By Bart Schaneman
Maryland’s medical marijuana program, which has been plagued with delays since its inception in 2013, seems to be finally gaining momentum.
In a positive sign to industry watchers, the state’s Medical Cannabis Commission on Monday approved three more cultivation license holders to begin growing and licensed two processors and one testing lab.
“This is a significant step,” Debby Miran, a former Maryland MMJ commissioner and now a cannabis consultant in Baltimore, told Marijuana Business Daily.
Maryland’s medical marijuana law was first approved in 2013 and revised into a more feasible setup in 2014, but the program’s rollout has been delayed for various reasons.
However, the state has made inroads recently, including Monday’s approvals.
- SunMed Growers (Cecil County)
- Grow West MD (Garrett County)
- Shore Natural RX (Worcester County)
The state’s MMJ program allows for three more cultivators, pending approval. Two of the candidates – Kind Therapeutics (Washington County) and Doctors Orders (Dorchester County) – have filed for extensions to explain why they missed a deadline to have their grow sites up and running.
The final cultivator applicant, MaryMed, was denied a license because two executives from its former parent company, Minnesota-based Vireo Health, allegedly smuggled cannabis oil across state lines. MaryMed has filed an appeal.
Processor licenses approved Monday are Pro Green Medical (Frederick County) and Chesapeake Alternatives (Queen Anne’s County). The one laboratory license approval went to Advent Labs (Baltimore County).
According to The Washington Post, eight processors that missed a deadline will be given additional time to complete their licensing requirements.
Market ready to soar
Miran highlighted the potential for missed opportunity in Maryland’s burgeoning MMJ market.
“Now that we’ve got these growers and nearly all of the processors,” she added, “the ball is in their court to move quickly and according to regulations and get products on dispensary shelves.”
The state allows for 102 licensed dispensaries, but only one, Wellness Institute of Maryland, has opened, and sales aren’t expected to begin until after Labor Day at the earliest.
So far, 424 physicians have signed up to recommend medical marijuana to roughly 12,000 registered patients.
The diversity issue
Maryland’s MMJ legislation called for the inclusion of minorities in the state’s industry, but no African-American cultivation companies have been granted a license.
Earlier this August, lawmakers said they would support “emergency legislation” to potentially expand the diversity of the MMJ industry when they reconvene for their annual legislative session in early 2018.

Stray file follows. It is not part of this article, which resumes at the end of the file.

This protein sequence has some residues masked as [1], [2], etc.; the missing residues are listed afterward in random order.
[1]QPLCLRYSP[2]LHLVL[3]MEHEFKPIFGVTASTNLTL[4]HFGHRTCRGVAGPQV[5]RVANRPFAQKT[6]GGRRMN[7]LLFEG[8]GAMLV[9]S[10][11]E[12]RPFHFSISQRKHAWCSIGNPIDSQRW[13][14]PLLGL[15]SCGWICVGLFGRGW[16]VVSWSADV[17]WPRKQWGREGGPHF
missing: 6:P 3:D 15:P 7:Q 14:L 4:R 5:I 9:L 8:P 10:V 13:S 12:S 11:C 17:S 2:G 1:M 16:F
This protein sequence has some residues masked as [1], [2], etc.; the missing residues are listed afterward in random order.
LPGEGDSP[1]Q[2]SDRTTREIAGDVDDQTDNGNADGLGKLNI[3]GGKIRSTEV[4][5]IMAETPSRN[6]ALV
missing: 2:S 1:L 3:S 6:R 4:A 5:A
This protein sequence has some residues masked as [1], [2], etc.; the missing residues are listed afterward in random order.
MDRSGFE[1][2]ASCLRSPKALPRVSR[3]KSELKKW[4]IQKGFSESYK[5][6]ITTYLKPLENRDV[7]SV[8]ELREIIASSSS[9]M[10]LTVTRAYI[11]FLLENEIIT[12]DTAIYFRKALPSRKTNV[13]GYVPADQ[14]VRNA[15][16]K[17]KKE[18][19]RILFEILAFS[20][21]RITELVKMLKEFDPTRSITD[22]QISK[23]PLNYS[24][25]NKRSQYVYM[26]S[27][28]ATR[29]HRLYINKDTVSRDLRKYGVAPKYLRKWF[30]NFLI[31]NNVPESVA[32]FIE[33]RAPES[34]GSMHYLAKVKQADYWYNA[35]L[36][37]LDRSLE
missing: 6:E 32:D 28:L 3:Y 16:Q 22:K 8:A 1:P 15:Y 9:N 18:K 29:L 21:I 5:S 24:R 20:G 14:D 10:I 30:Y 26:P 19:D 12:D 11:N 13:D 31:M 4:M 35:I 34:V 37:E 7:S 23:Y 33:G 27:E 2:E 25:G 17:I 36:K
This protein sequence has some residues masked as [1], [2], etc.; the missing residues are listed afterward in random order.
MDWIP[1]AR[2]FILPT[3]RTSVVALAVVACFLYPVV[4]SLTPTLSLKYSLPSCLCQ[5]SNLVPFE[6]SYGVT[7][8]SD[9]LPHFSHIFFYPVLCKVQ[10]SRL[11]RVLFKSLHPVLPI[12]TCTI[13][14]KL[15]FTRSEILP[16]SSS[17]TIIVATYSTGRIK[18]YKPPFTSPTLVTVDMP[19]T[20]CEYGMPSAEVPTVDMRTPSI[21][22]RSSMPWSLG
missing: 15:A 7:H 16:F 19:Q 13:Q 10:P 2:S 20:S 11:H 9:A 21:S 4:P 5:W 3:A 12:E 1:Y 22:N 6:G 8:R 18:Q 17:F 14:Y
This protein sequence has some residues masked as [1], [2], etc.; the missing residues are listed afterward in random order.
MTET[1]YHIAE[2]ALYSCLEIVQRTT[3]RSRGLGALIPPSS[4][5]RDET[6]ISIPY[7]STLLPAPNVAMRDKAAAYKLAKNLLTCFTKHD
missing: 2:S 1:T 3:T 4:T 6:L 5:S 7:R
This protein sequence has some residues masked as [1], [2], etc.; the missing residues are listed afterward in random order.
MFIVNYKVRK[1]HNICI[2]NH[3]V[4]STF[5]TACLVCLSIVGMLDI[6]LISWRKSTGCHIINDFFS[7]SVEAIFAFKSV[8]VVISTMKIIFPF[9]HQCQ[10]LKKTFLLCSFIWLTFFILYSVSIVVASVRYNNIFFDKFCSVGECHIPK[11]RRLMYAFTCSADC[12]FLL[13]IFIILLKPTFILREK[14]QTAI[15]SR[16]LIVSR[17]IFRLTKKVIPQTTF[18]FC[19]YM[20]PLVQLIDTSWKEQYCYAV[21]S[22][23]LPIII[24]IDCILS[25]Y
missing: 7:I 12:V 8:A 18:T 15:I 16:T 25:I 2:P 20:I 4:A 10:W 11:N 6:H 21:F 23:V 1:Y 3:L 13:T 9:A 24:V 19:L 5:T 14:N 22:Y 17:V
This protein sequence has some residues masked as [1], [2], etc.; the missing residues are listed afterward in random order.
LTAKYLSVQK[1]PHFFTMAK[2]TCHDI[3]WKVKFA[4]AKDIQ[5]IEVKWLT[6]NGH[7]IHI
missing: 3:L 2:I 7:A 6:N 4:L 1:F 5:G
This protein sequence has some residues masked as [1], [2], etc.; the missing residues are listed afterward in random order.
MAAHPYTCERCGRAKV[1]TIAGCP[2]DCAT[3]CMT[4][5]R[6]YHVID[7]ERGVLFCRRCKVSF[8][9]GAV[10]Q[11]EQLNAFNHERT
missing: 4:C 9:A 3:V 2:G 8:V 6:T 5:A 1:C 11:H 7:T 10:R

A pending lawsuit filed against the commission contends the commission ignored a requirement that racial diversity be a consideration in who received MMJ cultivation permits.
Ivan Lanier, a Maryland-based cannabis consultant, said it seems the commission is pushing the diversity issue to ensure growers are submitting the proper paperwork regarding the amount of business each license holder is doing with minority-owned companies.
“That’s going to be a major push from this new commission,” he said, referencing Gov. Larry Hogan’s recent overhaul of the panel.
Cultivators must submit annual reports that meet a certain annual goal – calculated by the region the business is in – of goods and services purchased from Maryland’s certified disadvantaged businesses.
The Legislative Black Caucus of Maryland promotes that requirement as a good way to involve more minority businesses.
There was discussion Monday whether the requirement of an annual diversity report should include dispensary and processor license holders as well, Lanier said.
Hogan has also moved forward with a study on how the state could include more minority ownership in the industry.
Also on Monday, the commission took public comment on whether to add 15 more processor licenses to increase the total to 30, but no decision was made.
Miran said she was surprised a second testing lab wasn’t certified and expects the state to add up to six total labs to help avoid a potential bottleneck.
Bringing more labs online might be a necessity, since Maryland eventually will have up to 102 dispensaries.
“Access for patients shouldn’t be an issue,” Miran said. “I don’t think anyone’s going to be more than 3o minutes away from (a dispensary.)
Licensed dispensaries have until Dec. 14, 2017, to open for business.
“I think the program is absolutely moving forward,” Lanier said. “The new commission is going to put some fresh eyes on all that has happened in the past.”
The key, Lanier added, is whether the commission will open up applications for additional growing and processing licenses.
“Certainly there’s room for improvement, and everyone in Maryland is working toward that,” he said. “We’re finally on the right track.”
Bart Schaneman can be reached at firstname.lastname@example.org